Men for No Seasons


I am surprised that no one has yet quoted Robert Bolt’s famous monologue from A Man for All Seasons in light of the government shutdown.  In the play, Thomas More risks (and ultimately sacrifices) his life for the principle of the rule of law.  When questioned by a younger man, he responds with these famous lines: “ …And when the last law was down, and the Devil turned around on you–where would you hide, Roper, the laws all being flat? This country’s planted thick with laws from coast to coast–man’s laws, not God’s–and if you cut them down…d’you really think you could stand upright in the winds that would blow then? Yes, I’d give the Devil benefit of law, for my own safety’s sake.”  

In the end, this is what the showdown that has crippled our government is about.  A small group of vandals have decided to no longer support the rule of law.   The President has no choice but to stand firm in support of the idea that we are a government of laws.  This may be the worst constitutional crisis since secession, and the media treats it as a game.


3 thoughts on “Men for No Seasons

  1. “To announce that there must be no criticism of the President is not only unpatriotic and servile, but is morally treasonable to the American public.” ….Theodore Roosevelt

    “Dissent is the highest form of patriotism.” …Thomas Jefferson

    Apply these to your criticism of the group you call “vandals”. This attitude of yours seems to be a recurrent theme. I recall in one of your posts you suggested that the Congress should fall in line with the Presidents wishes because he was ‘duly elected’.
    Did you feel that way when there was a conservative in the White House?

    Should the Congress have supported him when he wanted to send the jets to the Muslim brotherhood in Egypt? Should the Congress support him when he exempts the Congress and their staffs from ACA? Should the Congress support him when he does not uphold the current immigration laws? Is there nothing he does that should not be supported by the entire Congress?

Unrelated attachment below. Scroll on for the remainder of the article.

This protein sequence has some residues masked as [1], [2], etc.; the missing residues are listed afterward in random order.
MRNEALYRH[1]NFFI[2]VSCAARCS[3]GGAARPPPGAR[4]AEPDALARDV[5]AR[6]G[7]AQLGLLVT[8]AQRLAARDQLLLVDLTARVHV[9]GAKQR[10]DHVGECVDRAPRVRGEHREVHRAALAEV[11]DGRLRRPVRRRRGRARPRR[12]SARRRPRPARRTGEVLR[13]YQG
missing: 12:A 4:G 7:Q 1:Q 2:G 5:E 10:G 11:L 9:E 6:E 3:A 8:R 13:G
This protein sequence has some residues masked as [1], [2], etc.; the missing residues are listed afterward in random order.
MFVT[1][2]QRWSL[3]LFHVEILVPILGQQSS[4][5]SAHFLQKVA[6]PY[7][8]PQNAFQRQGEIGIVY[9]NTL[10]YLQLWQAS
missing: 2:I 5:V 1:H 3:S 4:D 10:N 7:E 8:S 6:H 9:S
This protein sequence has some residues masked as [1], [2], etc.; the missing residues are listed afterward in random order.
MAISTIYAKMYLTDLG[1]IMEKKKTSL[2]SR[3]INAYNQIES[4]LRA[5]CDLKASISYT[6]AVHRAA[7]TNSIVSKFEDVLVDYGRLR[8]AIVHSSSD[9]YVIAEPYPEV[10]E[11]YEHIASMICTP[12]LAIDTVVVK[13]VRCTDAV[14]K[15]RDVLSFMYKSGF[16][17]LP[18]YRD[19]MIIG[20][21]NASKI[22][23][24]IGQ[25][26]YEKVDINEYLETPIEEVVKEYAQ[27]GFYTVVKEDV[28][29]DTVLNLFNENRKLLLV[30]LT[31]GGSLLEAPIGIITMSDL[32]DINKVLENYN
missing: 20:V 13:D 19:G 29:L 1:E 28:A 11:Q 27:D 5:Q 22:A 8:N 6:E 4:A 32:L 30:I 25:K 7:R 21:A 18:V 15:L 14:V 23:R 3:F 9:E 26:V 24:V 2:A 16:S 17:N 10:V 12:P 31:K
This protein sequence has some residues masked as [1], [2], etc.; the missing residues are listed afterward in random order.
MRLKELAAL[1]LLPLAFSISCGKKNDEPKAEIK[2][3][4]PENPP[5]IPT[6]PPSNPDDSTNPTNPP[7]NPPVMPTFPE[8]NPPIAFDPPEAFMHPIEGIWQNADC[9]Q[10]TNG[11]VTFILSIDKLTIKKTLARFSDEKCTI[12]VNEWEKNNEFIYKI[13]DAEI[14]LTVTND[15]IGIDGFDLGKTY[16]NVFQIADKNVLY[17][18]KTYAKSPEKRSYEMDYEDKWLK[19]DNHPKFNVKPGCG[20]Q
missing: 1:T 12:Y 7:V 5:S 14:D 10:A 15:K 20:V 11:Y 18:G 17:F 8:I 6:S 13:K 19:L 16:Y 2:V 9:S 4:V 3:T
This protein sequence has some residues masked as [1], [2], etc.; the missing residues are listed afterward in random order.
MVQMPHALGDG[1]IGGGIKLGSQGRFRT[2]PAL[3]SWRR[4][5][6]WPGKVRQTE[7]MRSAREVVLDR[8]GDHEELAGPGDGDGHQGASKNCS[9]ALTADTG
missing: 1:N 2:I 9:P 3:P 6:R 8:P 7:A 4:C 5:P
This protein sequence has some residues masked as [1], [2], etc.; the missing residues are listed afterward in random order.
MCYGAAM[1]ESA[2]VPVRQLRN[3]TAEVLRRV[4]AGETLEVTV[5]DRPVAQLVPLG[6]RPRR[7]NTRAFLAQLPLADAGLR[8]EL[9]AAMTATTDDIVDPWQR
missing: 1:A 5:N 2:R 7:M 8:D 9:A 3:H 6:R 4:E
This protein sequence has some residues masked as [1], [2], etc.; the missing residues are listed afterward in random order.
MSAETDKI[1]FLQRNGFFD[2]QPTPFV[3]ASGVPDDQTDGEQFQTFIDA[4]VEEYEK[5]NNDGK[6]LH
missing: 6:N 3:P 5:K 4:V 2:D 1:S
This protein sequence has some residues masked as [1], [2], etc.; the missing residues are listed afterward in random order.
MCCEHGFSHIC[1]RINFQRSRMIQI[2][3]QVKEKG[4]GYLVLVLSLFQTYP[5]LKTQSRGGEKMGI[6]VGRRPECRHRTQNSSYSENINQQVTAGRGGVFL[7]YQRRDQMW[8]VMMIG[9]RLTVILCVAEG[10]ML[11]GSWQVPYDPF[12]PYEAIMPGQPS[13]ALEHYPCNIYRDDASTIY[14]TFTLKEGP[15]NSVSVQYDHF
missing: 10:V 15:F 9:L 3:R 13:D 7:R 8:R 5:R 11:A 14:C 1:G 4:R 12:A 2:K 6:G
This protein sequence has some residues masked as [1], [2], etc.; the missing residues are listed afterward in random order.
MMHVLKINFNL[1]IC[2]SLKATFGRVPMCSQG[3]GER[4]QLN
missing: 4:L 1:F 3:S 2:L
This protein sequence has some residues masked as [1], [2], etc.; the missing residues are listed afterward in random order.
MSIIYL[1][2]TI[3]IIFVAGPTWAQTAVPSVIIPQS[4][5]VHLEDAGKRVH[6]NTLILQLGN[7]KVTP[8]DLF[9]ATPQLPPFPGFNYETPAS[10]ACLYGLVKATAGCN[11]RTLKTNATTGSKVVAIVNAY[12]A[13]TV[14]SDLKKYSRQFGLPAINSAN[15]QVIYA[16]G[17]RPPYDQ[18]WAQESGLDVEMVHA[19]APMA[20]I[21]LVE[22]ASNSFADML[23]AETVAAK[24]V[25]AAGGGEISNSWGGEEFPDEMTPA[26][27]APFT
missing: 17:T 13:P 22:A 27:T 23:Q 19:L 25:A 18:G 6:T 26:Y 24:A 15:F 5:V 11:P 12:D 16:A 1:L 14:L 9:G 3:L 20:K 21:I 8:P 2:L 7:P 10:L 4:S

• Mr Lehigh- I truly thank you not only for reading my blog but for taking the time to address my comments with seriousness and thoroughness.
      I feel that I must clarify my intent. Of course I agree with you about dissent. Dissent is both necessary and indeed, patriotic. The opposition party has a duty to dissent and to argue its case in the public eye. My comment about vandals refers not to dissent but to the fact that the radicals in Congress seem bent on both ignoring and indeed subverting the rule of law. Dissent, yes. Ignore and attempt to uproot the due process of our system of government, no. And yes, I would say the same thing if a conservative served as president. I did not vote for Mr Bush, but never for one moment did I think it was the right of Congress to refuse to obey the law and due processes of our system of governance in order to shut down his government, and would have opposed that as well. I do not believe that I ever said that because a president was duly elected, it was the duty of congress to fall in line. The law reigns supreme over presidents and congressmen alike, and it is the duty of all our sworn elected officials to uphold the law. Yes, I would apply this to conservatives (and in some areas I am personally conservative) because I believe that the greatness of our country as that we all, by mutual compact, agree to submit to the rule of law. As far as comments about Egypt, immigration, etc, and the ACA you and I may or may not be in agreement about the President’s conduct in those matters. I certainly would respect and consider your opinion about specific policy decisions, even if it differs from mine.

      • I guess it is the definition one uses for dissent and obstruction. In March, you referred to the ‘duly elected’ president and how the far right republicans were obstructing and refusing to negotiate. This time, the President refused to negotiate so I guess that would make him obstructive and far left, no? This president has consistantly broken laws if by the sin of omission, he does not enforce immigration laws. Even though we may disagree on immigration, the law of the land must be upheld. He does not, and even threatened or did prosecute the state of Arizona for trying to enforce the current law. When you criticize this administration for not enforcing these laws, maybe I can take you more seriously. Laws are laws, feelings are not.

        Thanks for listening.

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